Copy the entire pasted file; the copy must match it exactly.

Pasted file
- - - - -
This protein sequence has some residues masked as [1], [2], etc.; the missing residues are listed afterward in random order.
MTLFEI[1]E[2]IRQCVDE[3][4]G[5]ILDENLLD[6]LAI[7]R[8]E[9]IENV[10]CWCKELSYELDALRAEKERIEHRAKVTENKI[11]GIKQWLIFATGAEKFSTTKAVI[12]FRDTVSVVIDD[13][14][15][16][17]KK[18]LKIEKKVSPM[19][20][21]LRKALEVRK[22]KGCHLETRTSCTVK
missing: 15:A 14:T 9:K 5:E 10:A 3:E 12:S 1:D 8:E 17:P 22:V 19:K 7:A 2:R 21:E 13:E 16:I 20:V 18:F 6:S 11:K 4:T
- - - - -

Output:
This protein sequence has some residues masked as [1], [2], etc.; the missing residues are listed afterward in random order.
MTLFEI[1]E[2]IRQCVDE[3][4]G[5]ILDENLLD[6]LAI[7]R[8]E[9]IENV[10]CWCKELSYELDALRAEKERIEHRAKVTENKI[11]GIKQWLIFATGAEKFSTTKAVI[12]FRDTVSVVIDD[13][14][15][16][17]KK[18]LKIEKKVSPM[19][20][21]LRKALEVRK[22]KGCHLETRTSCTVK
missing: 15:A 14:T 9:K 5:E 10:A 3:E 12:S 1:D 8:E 17:P 22:V 19:K 7:A 2:R 21:E 13:E 16:I 20:V 18:F 6:S 11:K 4:T